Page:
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By Rebecca Fending
The month of May is always exciting as it marks what feels like the start of summer (even though the season does not officially start until June 21) and several holidays sprinkled throughout the month. From goofy celebratory puns to a somber holiday in which we honor fallen military servicemen and women, here’s your guide to celebrating this month.
Celebrate All May Long
First, there’s May the Fourth, held on, wait for it—May 4. For all you Star Wars fans out there, this is your day to celebrate the franchise that put George Lucas’ name on the map. Observances have included annually staged photographs recreating some of the most iconic still images from the movies. For others, it simply represents the perfect excuse to binge-watch their favorite movies.
Next up, Cinco de Mayo: the holiday celebrating the Mexican Army’s victory over the French Empire at the Battle of Puebla on May 5, 1862. Surprisingly, this holiday is a bigger deal in the United States than it is in Mexico. This day is mainly celebrated in the Mexican state of Puebla, where the original battle took place. But for us Americans, it’s a great way to celebrate our South-of-the-Border sibling with tacos, margaritas and plenty of green, red and white.
Mother’s Day was created by Anna Jarvis, after the passing of her mother Ann Reeves Jarvis, in 1905. Originally designated as a day to honor mothers and the sacrifices they make for their families and children, this holiday has stayed true to its roots ever since. If you haven’t started planning for Mother’s Day yet, be sure to take a look at the article “Your Perfect Gift Guide to Mother’s Day.”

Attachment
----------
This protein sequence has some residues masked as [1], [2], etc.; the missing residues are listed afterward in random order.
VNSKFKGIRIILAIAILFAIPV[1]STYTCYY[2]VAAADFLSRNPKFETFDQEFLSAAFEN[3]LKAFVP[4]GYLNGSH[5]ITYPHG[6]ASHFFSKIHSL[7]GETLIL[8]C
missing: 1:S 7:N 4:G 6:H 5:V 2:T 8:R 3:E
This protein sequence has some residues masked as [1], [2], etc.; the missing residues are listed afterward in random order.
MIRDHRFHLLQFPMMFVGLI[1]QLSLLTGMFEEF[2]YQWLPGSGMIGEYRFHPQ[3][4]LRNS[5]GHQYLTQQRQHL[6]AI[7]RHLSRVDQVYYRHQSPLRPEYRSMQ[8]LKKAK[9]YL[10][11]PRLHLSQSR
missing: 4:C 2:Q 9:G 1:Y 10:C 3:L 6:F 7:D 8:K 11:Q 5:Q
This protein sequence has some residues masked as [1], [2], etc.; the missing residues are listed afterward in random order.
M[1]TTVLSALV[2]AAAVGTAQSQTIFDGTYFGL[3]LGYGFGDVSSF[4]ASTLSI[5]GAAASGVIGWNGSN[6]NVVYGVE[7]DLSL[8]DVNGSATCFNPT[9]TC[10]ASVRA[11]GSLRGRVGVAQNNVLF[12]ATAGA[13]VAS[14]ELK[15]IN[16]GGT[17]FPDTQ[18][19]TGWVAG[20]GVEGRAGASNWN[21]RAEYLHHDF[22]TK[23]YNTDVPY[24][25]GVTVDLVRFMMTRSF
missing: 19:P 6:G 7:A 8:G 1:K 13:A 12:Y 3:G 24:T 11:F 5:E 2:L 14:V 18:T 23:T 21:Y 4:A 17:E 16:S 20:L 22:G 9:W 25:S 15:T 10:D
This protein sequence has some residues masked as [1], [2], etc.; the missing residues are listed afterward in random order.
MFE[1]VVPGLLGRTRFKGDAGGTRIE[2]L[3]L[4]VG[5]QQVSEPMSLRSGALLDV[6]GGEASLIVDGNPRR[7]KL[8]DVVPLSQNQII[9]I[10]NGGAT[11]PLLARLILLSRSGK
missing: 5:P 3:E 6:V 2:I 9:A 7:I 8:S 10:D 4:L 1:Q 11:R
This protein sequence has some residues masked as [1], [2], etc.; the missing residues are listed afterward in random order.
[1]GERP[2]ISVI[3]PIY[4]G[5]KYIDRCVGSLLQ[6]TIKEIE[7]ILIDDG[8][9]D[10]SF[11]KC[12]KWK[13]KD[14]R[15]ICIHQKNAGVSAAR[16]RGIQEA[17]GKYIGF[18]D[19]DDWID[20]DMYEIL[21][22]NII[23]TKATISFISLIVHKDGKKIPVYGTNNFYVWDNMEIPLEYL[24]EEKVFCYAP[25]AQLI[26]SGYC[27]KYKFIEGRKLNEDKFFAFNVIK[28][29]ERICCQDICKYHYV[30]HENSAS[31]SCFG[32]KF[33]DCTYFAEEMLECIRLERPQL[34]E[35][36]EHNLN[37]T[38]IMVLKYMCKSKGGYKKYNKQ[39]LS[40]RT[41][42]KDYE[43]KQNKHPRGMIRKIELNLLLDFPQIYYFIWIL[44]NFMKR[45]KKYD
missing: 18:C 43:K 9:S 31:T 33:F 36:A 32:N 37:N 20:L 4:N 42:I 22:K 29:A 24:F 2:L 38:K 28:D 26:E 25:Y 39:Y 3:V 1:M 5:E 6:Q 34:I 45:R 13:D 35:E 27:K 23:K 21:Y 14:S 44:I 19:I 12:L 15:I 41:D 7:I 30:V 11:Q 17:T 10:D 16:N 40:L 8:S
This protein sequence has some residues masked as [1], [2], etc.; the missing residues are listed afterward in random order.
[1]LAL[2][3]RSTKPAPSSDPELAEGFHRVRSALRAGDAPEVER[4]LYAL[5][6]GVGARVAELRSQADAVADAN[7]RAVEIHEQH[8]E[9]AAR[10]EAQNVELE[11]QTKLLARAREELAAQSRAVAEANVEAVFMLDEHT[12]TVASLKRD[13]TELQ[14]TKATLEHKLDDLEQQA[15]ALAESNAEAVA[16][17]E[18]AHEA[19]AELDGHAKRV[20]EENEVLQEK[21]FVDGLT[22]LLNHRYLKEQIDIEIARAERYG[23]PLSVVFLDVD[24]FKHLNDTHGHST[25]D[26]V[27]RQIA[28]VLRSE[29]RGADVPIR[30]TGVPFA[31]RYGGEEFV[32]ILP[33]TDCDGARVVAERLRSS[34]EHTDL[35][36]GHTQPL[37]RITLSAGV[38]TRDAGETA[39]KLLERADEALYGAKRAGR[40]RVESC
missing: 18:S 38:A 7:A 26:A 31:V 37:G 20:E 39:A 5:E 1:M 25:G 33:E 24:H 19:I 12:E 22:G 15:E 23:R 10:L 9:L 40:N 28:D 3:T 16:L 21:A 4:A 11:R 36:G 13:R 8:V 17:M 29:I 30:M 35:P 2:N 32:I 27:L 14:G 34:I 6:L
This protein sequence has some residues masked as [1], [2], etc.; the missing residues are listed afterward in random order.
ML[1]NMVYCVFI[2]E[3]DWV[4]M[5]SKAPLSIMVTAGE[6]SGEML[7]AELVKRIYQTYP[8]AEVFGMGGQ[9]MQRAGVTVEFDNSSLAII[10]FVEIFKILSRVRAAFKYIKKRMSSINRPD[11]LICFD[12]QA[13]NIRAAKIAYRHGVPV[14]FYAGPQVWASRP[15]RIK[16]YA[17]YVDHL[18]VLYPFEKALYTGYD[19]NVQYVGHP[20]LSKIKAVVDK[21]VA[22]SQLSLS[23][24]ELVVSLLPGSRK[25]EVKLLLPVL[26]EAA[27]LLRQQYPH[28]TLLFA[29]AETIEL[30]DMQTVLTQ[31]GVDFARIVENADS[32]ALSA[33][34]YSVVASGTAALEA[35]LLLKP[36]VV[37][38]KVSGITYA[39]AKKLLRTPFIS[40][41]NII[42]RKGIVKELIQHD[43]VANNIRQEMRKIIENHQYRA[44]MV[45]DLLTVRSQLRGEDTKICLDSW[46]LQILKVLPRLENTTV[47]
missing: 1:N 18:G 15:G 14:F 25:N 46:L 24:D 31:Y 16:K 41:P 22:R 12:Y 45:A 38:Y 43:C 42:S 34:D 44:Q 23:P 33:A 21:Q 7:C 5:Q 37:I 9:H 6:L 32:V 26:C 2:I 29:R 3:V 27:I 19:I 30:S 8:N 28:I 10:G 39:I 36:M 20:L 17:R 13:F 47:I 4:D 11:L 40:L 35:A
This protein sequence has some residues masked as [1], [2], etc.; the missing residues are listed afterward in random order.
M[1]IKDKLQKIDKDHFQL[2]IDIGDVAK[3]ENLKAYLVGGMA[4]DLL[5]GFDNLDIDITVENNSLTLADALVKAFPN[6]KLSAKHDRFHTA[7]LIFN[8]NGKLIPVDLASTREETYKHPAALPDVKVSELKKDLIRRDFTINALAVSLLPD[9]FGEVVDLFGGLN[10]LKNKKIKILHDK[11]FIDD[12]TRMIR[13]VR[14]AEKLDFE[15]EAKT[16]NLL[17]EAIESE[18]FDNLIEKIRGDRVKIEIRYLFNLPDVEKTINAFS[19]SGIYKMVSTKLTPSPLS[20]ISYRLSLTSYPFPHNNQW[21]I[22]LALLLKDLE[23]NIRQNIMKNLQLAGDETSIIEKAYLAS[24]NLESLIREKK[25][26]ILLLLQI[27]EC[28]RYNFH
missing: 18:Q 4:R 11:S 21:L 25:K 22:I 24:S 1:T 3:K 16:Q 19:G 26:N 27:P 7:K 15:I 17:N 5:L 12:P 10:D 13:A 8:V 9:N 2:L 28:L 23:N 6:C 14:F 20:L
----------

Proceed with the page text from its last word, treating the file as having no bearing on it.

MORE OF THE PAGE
Finally, one of the most important holidays held in May is Memorial Day. This commemorative day was first celebrated in the springtime after the Civil War. Communities and towns in the late 1860s held tributes to soldiers lost in battle, complete with decorating and cleaning headstones, reciting prayers and comforting still grieving families.
Initially, Memorial Day was named “Decoration Day,” and celebrated on May 30 each year. General John A. Logan, leader of an organization for Northern Civil War veterans, proposed this date. In 1968 Congress passed the Uniform Monday Holiday Act, which established Memorial Day as the last Monday in May to create a three-day weekend for federal employees.
This holiday offers more than just a long weekend to those working or in school—it also makes the unofficial start of summer. Celebrating and memorializing those who sacrificed all they had for the sake of their country and fellow Americans brings about the birth of the warmest season. With the Fourth of July on the horizon, Memorial Day sets the tone for what summer is all about—freedom.
Have a great May, and we’ll see you in June!